Giving up yesterday's gains amid fear over potential easing in the Federal Reserve's bond-buying program, the S&P 500 Index (SNPINDEX:^GSPC) fell 11 points, or 0.7%, to finish at 1,648. Even after the decline, the index remains near all-time highs, having gained nearly 17% already this year. Quite unable to match that bullishness are three of the S&P's biggest laggards today.

Cliffs Natural Resources (NYSE:CLF) slipped 5.8% Wednesday, as the materials company copes with word from the International Monetary Fund that China's growth is due for further deceleration. China, as the world's second-largest economy, represents a massive market for energy and commodities companies like Cliffs to tap into. While coal continues to fall out of favor, iron ore prices are also off about 30% from their highs -- not exactly the dynamics you want to see from a company hawking coal and iron ore. 

As for J.C. Penney (NYSE:JCP), the company is in the initial stages of a potential turnaround; at least investors hope that's the case. What doesn't help the company revamp its image and attract lost customers back to stores is brand-new controversy surrounding a tea kettle that some say looks vaguely like Adolf Hitler on a billboard in California. The company has removed the sign, but shares still slumped 4.3%, falling for the fourth time in five days.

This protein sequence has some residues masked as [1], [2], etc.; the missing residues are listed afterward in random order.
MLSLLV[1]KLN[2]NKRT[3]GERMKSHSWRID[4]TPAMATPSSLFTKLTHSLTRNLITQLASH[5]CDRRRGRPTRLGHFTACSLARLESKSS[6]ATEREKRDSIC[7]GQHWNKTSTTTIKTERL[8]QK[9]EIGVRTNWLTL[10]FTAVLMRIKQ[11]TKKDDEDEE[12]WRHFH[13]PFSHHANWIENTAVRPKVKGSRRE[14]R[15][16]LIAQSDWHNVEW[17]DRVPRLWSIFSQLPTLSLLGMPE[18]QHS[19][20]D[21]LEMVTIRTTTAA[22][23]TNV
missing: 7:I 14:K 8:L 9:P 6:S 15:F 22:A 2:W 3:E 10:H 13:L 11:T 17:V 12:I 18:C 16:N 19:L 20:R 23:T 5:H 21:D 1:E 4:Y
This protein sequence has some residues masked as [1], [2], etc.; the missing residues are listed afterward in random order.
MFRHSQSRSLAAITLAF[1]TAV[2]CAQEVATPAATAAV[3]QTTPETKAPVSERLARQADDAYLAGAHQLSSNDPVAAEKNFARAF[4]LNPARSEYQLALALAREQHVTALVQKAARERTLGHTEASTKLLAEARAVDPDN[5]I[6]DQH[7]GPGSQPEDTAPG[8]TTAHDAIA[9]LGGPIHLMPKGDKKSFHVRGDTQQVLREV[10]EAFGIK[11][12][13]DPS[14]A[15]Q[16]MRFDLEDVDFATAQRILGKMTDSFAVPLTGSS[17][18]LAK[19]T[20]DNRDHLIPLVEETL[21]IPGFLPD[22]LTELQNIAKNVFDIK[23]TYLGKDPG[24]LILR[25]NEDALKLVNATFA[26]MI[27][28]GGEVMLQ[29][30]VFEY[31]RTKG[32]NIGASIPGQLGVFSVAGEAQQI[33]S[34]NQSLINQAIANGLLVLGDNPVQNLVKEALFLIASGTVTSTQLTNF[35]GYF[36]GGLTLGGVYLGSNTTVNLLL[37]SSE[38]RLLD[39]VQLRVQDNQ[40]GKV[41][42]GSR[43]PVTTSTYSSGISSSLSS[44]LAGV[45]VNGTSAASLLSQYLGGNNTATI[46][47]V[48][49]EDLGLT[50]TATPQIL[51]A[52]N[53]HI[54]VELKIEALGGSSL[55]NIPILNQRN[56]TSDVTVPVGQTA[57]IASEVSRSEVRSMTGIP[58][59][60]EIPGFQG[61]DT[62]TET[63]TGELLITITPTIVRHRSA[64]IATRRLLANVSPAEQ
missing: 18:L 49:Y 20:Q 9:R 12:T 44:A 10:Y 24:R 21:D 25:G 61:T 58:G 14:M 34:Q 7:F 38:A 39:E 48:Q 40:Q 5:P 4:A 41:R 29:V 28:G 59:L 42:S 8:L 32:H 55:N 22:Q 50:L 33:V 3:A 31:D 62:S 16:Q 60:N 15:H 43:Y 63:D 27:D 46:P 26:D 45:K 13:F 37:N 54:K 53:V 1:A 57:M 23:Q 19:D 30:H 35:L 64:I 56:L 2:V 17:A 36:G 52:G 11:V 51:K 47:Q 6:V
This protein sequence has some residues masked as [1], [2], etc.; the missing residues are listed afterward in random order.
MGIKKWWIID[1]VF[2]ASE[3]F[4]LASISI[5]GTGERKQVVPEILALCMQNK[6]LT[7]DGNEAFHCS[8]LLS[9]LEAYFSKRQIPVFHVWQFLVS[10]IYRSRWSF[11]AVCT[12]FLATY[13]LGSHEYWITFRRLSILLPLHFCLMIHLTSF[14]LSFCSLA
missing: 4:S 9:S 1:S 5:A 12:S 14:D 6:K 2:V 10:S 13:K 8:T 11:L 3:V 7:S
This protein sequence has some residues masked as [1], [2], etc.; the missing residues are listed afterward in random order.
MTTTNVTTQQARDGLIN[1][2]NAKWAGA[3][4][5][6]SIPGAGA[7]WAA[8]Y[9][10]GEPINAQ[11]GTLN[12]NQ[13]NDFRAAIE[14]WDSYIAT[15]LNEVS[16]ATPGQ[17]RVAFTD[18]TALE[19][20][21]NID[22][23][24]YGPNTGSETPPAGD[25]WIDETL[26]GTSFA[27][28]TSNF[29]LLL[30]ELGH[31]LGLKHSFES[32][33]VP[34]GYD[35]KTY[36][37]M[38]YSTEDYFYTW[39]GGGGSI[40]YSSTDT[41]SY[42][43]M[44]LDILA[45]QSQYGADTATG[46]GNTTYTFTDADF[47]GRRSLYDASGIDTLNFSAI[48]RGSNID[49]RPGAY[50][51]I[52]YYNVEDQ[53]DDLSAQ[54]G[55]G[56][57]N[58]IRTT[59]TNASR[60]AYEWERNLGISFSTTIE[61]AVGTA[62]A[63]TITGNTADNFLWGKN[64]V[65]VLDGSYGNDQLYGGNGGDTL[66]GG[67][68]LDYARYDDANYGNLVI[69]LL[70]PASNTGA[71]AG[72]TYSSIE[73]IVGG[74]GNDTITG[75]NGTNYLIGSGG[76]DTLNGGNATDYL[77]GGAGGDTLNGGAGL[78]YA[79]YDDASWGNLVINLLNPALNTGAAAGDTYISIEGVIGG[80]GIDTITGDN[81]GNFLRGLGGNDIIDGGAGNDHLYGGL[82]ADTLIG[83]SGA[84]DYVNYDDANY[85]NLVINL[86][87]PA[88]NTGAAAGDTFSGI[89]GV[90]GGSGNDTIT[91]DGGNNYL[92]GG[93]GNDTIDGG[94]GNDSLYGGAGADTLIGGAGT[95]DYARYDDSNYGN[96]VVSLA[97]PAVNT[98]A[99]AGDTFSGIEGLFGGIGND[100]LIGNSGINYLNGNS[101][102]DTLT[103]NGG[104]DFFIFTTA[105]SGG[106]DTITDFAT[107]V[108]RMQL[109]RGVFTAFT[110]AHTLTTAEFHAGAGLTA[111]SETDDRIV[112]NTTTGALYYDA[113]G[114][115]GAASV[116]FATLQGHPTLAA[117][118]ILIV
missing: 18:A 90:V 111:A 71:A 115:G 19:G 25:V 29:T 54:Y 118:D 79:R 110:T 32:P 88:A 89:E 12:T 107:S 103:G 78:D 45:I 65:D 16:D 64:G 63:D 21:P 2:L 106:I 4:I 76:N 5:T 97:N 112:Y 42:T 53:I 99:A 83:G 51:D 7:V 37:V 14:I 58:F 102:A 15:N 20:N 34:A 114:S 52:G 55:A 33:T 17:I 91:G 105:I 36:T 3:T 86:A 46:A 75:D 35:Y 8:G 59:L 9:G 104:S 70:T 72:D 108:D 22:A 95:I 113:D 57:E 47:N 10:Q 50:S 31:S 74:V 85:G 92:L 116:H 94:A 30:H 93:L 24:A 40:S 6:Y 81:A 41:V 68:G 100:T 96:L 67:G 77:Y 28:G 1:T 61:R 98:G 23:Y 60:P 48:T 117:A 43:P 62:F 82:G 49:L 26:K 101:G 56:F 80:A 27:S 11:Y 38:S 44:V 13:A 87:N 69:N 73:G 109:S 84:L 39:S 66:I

Lastly, forest-products company Weyerhaeuser (NYSE:WY) fell 4% today. Similar to the issues facing Cliffs, Weyerhaeuser is dealing with issues outside the locus of its control: namely, the price of lumber, down 35% from its highs this year. If there's something working in the company's favor, however, it's the strong recovery in the housing market, which saw prices rise in March more than they have in the past seven years.